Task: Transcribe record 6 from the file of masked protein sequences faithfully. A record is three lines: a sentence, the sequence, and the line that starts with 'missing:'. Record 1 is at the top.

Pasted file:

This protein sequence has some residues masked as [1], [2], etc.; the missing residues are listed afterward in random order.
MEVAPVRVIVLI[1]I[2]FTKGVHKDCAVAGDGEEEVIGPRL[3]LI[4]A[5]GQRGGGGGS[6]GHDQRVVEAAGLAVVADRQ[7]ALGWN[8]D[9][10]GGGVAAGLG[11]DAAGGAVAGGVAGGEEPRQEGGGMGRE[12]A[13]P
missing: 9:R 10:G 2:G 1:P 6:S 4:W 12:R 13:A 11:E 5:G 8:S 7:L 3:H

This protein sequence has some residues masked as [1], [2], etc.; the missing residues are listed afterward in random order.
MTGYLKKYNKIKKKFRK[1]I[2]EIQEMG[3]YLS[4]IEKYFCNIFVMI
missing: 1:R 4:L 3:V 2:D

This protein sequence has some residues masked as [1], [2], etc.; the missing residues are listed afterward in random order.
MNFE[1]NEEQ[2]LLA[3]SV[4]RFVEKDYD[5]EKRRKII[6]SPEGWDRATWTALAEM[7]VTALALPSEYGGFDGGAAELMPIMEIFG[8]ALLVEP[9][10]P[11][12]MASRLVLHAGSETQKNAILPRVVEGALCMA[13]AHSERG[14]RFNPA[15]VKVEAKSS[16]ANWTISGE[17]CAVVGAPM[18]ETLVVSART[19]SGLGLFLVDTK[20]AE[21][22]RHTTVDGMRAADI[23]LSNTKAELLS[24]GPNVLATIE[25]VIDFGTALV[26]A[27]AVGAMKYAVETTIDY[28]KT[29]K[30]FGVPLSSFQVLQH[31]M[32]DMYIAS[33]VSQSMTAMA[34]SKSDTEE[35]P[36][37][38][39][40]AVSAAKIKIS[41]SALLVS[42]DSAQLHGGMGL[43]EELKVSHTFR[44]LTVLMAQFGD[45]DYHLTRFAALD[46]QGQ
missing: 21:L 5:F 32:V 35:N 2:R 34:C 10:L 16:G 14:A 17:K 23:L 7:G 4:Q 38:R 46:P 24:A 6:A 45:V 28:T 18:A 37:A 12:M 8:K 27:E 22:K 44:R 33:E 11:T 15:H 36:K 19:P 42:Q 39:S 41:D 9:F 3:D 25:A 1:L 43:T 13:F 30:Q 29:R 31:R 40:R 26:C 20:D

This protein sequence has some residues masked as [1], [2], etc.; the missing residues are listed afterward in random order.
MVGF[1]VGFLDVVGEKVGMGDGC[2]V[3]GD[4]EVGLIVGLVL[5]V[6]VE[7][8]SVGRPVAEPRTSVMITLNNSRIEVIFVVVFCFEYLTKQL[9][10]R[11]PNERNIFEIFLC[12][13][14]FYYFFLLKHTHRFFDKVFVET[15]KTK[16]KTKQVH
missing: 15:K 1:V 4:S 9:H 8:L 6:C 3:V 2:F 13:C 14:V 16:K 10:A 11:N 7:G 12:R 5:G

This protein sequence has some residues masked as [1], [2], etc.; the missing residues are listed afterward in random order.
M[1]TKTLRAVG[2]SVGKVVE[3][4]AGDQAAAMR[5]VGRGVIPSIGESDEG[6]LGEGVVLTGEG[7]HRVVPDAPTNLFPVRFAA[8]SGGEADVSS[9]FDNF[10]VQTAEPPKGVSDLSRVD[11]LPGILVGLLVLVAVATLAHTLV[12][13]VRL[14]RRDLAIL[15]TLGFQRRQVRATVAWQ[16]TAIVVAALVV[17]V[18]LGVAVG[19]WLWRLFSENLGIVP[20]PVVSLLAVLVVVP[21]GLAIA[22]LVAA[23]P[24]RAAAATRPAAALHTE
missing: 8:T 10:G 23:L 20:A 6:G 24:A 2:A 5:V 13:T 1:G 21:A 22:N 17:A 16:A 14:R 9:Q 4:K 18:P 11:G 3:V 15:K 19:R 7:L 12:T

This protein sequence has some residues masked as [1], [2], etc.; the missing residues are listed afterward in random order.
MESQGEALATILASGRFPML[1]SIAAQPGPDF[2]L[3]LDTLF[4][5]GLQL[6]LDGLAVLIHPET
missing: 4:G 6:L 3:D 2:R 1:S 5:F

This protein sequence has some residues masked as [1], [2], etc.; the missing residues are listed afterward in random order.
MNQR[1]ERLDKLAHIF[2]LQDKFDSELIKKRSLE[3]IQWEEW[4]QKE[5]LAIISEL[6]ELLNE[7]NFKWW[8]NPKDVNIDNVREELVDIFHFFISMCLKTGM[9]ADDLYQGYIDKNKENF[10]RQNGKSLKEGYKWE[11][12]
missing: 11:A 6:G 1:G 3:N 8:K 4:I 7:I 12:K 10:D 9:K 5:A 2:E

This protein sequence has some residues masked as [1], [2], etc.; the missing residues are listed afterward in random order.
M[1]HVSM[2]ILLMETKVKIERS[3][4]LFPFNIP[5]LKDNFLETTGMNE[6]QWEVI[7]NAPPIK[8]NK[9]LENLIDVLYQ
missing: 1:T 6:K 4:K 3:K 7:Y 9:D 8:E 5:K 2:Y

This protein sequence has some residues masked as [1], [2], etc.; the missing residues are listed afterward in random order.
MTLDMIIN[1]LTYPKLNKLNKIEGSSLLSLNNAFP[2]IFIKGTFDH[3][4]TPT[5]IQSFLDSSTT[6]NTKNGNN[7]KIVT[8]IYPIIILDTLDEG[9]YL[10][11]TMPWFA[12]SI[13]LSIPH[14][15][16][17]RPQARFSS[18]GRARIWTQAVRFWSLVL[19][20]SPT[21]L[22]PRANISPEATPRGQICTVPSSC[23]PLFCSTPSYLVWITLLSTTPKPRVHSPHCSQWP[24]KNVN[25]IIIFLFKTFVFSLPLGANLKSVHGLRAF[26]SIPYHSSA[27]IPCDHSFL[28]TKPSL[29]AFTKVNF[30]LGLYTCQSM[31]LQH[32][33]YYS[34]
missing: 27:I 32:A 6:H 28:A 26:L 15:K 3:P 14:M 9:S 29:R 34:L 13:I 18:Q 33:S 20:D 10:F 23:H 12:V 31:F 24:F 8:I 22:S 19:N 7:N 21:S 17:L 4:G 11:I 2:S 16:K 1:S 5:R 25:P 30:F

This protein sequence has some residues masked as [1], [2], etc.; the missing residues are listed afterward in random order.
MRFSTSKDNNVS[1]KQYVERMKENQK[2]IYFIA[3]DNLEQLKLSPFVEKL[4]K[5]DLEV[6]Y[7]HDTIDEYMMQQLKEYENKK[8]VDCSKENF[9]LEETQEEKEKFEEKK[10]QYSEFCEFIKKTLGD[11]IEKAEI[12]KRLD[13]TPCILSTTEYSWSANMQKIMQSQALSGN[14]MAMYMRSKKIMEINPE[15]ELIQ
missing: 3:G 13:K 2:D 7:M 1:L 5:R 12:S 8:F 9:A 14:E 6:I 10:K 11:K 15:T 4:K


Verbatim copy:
This protein sequence has some residues masked as [1], [2], etc.; the missing residues are listed afterward in random order.
MESQGEALATILASGRFPML[1]SIAAQPGPDF[2]L[3]LDTLF[4][5]GLQL[6]LDGLAVLIHPET
missing: 4:G 6:L 3:D 2:R 1:S 5:F